<img height="1" width="1" style="display:none" src="https://www.facebook.com/tr?id=1758373551078632&amp;ev=PageView&amp;noscript=1">

Pentecost 13 Devotion on Salt and Discipleship

The Gospel for the Thirteenth Sunday after Pentecost is Luke 14:25–35, where Jesus speaks of the cost of discipleship. Our devotional reading comes from Meditations on the Gospels: According to His Word.

Scripture Readings

Deuteronomy 30:15–20

Psalm 1

Philemon 1–21

Luke 14:25–35

Read the propers for today in Lutheran Service Builder.

Devotional Reading

The Christian life is not a short burst, a sudden decision to follow Christ, and then it is done. No, it is a long process of hard work and constant battle. Like Nehemiah’s builders, Christians must live with the trowel in one hand and the sword in the other (Nehemiah 4:17). And a beginning is worth nothing unless it leads to a successful end. God is not served with a tower of Babel, a landmark of a failed builder. It is easy to understand the derision of the world when there are so many ruins, so many half-finished towers in the Church. How can the world respect Christianity when there is so much obvious half-heartedness! But the Lord has set His Church in the midst of a godless world for a purpose, “That they may see your good works and give glory to your Father who is in heaven” (Matthew 5:16). Christians are to be the salt that preserves the world from total decay, the light to lead others along the right way. The Christian who fails to do that is not only no blessing to the world,  but is also a curse because he causes the enemies of the lord to blaspheme (Romans 2:23–24).

What if, after counting the cost and estimating our strength, we find that we lack the requirements for discipleship? Does Jesus say we should just quit or not begin at all? Oh, no! When His disciples asked despairingly, “Who then can be saved?” He answered, “With man this is impossible, but with God all things are possible” (Matthew 19:26). God wants the tower built. God wants the battle fought. And He can and will give all that is needed to do both to the successful end. Jesus, in His love, assures us that we cannot depend on our own strength but can go to that eternal source for all we need to make and keep us His true disciples.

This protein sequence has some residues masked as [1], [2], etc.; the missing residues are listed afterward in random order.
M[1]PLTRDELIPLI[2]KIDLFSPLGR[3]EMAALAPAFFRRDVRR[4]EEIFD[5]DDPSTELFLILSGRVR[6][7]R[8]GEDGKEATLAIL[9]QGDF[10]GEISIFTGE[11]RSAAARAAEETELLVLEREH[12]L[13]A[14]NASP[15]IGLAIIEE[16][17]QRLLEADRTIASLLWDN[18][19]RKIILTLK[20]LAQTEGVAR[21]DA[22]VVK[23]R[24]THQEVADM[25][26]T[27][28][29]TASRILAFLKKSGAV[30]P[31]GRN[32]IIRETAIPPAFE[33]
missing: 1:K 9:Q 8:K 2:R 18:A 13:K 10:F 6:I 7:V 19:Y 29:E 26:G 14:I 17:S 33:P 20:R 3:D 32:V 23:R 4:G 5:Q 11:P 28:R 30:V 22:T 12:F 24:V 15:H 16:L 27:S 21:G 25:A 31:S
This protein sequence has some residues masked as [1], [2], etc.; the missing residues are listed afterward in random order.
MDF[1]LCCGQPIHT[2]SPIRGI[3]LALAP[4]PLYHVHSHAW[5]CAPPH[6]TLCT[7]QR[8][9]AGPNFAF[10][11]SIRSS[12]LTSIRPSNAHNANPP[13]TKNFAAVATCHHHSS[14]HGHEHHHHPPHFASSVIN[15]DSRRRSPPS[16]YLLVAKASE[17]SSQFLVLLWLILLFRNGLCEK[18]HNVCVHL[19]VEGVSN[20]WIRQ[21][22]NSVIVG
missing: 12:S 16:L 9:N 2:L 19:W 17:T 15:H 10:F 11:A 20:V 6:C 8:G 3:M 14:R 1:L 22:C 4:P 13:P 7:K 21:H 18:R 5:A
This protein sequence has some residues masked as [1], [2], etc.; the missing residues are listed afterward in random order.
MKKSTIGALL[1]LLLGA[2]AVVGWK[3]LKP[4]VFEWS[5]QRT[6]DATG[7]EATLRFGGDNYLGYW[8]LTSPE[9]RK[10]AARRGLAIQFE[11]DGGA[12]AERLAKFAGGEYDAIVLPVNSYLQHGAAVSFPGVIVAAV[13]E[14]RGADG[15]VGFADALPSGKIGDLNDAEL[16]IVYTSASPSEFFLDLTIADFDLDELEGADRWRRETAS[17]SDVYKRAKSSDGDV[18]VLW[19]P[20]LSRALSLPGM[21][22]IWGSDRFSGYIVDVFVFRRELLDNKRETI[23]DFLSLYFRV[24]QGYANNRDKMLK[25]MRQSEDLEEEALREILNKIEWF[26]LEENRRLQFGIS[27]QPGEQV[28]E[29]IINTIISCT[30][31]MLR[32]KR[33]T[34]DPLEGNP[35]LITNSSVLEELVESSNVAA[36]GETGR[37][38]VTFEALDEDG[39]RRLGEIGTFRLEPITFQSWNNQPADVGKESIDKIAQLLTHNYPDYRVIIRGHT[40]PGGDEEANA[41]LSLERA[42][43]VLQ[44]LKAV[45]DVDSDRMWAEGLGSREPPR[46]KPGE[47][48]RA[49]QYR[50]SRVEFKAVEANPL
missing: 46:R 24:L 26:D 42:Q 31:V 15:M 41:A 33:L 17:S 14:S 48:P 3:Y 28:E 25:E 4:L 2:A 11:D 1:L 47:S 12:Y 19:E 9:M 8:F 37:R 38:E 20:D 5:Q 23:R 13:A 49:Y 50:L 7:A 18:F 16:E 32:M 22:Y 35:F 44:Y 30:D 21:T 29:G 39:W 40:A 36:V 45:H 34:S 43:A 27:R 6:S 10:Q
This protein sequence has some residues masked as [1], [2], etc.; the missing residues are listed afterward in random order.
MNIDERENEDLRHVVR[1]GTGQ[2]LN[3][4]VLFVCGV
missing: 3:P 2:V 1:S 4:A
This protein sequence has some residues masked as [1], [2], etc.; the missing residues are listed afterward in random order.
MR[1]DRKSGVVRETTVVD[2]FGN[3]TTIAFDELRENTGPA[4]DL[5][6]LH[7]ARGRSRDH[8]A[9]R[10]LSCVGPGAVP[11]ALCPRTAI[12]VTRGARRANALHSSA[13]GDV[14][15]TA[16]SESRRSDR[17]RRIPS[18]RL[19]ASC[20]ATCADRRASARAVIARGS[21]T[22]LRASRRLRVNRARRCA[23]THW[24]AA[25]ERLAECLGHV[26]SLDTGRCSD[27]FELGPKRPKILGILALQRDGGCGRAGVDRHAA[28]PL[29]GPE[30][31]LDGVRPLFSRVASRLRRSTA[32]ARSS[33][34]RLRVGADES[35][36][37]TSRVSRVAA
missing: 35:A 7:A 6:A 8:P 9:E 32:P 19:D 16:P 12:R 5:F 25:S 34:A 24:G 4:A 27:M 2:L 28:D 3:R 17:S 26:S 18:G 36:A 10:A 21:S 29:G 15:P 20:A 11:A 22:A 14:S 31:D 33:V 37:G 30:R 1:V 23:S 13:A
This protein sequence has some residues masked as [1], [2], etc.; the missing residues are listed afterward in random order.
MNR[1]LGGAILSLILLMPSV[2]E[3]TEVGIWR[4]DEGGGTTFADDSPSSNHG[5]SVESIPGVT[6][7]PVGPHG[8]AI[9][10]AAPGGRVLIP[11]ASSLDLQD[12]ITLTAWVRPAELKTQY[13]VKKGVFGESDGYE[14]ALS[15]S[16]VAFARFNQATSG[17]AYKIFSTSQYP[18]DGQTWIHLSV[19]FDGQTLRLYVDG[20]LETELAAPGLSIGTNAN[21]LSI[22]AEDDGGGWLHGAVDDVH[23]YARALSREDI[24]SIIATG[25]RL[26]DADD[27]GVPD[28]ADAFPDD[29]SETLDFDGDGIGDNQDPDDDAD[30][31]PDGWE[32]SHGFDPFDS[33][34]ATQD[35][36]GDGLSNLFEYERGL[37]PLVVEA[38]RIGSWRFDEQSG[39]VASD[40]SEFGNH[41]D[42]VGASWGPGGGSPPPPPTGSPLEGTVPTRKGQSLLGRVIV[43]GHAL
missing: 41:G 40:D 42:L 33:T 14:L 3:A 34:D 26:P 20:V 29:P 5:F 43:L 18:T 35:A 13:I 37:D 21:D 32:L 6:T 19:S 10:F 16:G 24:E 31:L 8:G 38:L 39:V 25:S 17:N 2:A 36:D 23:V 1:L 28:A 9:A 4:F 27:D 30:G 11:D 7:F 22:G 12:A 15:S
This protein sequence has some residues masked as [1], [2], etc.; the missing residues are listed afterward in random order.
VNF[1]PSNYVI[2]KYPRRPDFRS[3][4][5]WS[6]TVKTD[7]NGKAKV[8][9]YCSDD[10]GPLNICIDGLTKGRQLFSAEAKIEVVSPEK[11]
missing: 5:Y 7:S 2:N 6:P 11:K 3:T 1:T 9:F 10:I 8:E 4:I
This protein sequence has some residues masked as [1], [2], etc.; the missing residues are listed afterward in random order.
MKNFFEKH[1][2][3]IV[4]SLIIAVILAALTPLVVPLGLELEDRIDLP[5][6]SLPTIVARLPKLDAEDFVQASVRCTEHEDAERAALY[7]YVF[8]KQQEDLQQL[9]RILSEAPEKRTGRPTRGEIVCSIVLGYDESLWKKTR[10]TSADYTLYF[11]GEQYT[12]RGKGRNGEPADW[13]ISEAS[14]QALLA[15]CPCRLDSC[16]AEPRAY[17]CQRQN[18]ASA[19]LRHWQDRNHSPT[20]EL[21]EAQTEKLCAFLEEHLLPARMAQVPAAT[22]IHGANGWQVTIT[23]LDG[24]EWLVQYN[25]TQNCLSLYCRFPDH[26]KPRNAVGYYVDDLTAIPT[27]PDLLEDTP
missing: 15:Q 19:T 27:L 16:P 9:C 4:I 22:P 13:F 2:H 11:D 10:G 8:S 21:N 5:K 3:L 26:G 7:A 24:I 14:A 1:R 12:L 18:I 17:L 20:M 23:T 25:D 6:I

Devotional reading is adapted from Meditations on the Gospels: According to His Wordpage 557–58 © 2009 Concordia Publishing House. All rights reserved. Scripture: ESV®.

Hymn of the Day

Hymn of the Day is "How Clear Is Our Vocation, Lord" from A Thousand Voices: 7 Hymn Tune Preludes, Volume 4 by Jeffrey Blersch © 2018, Concordia Publishing House. All rights reserved.

Featured

feast-2

Teaching Parables: The Wedding Feast and the Great Banquet

Like other parables, Jesus uses this allegory to present more than one lesson. On one hand, Christ admonishes those present and the reader...

Devotions-On--The-Lord-is-My-Shepard-Ill-Not-Want

Hymn Devotions: The Lord’s My Shepherd, I’ll Not Want

David is clear. The Lord is his Shepherd. The verb is powerful. Not “if only” the Lord were my Shepherd, or “one cannot ever know for sure”...

going-to-church

Connecting Students’ Families to Church

The task to bring young families to church can be daunting, but teachers have a unique position in the mission field. Teachers have the...

Latest

feasts-festivals-commemorations-red

Devotion for Holy Cross Day

Today the Church celebrates Holy Cross Day. The Gospel reading is John 12:20-33, where Jesus speaks of the cross upon which He will be...

Devotions-On--The-Lord-is-My-Shepard-Ill-Not-Want

Hymn Devotions: The Lord’s My Shepherd, I’ll Not Want

David is clear. The Lord is his Shepherd. The verb is powerful. Not “if only” the Lord were my Shepherd, or “one cannot ever know for sure”...

propers-green

Pentecost 13 Devotion on Salt and Discipleship

The Gospel for the Thirteenth Sunday after Pentecost is Luke 14:25-35, where Jesus speaks of the cost of discipleship.